It was supposed to be my long awaited reunion with Europe. A celebration of that last big milestone birthday. A romantic journey.
It turned out that it was only a small part of the above.
He was supposed to come with me. We had it all planned out. He had never been, and I was going to introduce him to my love affair with Europe. He was going to love it, I would see to that. We’d start out in London, then take the train to Paris, move on to Berlin, and then wrap up our trip in Prague.
Six weeks before we were set to leave, he announced he wasn’t coming. I sort of saw it coming. He had been complaining about money for ages, he hadn’t gotten on his passport, the signs were there. But I was still hurt. I wanted to celebrate my 30th birthday with the love of my life. Not alone, in a hotel room, singing happy birthday to myself, in a country where I could barely read the language, let alone speak it.
I threw myself into planning a different trip. Nothing had been booked yet, so I wanted to go somewhere new, somewhere fresh, someplace I had never been before. I decided since I had some plane comp tickets from United, to see the countries that would be necessary to fly to. I could always take the train around Europe next time. I chose to see Scandinavia. I booked a round trip from Portland, Maine to London, and from there I immediately flew to Stockholm, where I would embark on my new trip. My empowerment trip. My “this is my life, and I’ll do what I want” trip.
I was so absorbed with planning and arranging my new trip that I forgot about the hurt. I forgot about where we had gone wrong, and I focused on my adventure. It all worked out fine. Until it didn’t.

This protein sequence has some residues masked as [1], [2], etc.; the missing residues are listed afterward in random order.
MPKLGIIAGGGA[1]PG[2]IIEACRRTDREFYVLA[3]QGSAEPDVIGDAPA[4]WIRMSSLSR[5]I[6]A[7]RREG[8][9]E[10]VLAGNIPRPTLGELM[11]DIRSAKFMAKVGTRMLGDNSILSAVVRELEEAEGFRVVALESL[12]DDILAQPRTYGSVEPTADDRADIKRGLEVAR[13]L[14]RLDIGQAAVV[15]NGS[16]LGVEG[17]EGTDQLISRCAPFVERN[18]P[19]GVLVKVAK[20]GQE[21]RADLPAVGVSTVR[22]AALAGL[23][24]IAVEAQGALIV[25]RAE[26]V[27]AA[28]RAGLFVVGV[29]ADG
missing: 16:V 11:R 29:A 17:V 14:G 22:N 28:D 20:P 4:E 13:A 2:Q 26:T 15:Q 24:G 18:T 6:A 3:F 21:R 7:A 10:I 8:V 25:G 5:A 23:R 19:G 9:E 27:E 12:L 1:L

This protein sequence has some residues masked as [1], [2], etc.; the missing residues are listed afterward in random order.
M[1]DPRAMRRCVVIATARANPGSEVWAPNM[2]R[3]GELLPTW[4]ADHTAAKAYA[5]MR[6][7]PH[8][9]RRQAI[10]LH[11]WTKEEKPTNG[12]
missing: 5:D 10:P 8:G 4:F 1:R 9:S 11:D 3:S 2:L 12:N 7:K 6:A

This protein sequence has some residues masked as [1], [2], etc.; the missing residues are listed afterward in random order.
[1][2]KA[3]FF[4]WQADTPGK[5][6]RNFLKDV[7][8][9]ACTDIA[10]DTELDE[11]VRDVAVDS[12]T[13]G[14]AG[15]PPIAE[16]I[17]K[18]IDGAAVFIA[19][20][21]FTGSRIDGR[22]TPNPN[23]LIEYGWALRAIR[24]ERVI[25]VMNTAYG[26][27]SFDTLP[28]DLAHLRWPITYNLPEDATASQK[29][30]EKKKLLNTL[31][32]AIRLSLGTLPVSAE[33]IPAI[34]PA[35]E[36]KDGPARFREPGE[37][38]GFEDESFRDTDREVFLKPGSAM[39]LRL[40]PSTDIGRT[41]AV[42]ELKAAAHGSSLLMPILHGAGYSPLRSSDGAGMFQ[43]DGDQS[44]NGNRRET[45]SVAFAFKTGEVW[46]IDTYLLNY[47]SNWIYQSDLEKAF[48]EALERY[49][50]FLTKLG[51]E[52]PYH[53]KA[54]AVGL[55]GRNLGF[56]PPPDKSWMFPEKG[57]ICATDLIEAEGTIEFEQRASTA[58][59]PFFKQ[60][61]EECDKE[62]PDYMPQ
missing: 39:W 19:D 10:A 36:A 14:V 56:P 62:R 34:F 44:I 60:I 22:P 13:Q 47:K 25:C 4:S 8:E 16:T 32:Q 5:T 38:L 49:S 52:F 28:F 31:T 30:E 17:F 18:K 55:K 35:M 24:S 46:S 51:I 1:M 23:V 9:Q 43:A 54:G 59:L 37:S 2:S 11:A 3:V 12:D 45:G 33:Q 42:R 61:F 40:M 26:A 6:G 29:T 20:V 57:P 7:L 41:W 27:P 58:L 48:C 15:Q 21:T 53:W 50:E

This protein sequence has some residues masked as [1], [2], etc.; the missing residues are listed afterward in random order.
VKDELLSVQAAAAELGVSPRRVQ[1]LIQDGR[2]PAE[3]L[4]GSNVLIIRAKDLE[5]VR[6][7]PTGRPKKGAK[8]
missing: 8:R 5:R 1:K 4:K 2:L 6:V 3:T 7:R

My second night in Stockholm, I decided to be brave and treat myself to dinner. I can do a lot of things alone, even going to the cinema, but going out to dinner alone is hard. I would be missing out on some great food if I didn’t force myself out of my comfort zone, and so I decided to dive in.
On top of eating alone, I was also in a foreign country, in the old town of a city where there are dark, narrow streets back to my hostel. I had spent the afternoon scoping out the restaurants that were located not far from my hostel. I wanted to try a true Scandinavian meal. I found something I liked, a place that was also an easy walk to my hostel, and I carried on my day.
That evening, I dressed up a bit, walked down to the restaurant, and suddenly, they had changed their menu! They had removed the few Swedish dishes from their luncheon menu, and it was now a full Italian restaurant. Okay, maybe I didn’t scope it out that well, but I knew what I wanted to eat! There were no other restaurants serving Swedish fare around, and everything was full. After walking around the block a few times to double check that was my best opportunity (okay, so maybe for two hours I looked for something else), I decided to try it out.
The man who seated me recognized me from walking past the restaurant so many times.
“Come in, come in.”
“Dinner for one, please?”
“Yes, yes, come, come. Here, sit.”
He placed me at a table for two, immediately in the center of the restaurant. Not near a window, where I could pretend to not see everyone looking at me.
The place settings for the seat across from me immediately disappeared, and the waiter came over and brought a candle, lighting it and setting it down in the center of the table.
“For romantic!” He exclaimed, winking and nodding like it was some inside joke that I was alone.
For romantic? Are you serious? Like, is it THAT obvious I’m alone, without a caring partner? Without someone to even go out to dinner with?
Yes, my mindset had something to do with my reaction.
Tears filled my eyes, and I pretended to be looking at the menu, wishing the tears to not fall down my cheeks.
The hurt I had felt six weeks prior came rushing back. The hurt and abandonment that something I so deeply desired, something that was truly important to me, was not important to the person I cared about.
Fear took over me. This trip is not going to be fun if this is how it’s going to be. This, this just sucks. I’m alone, in a foreign country, when I should be celebrating and exploring and having the time of my life. I’m alone.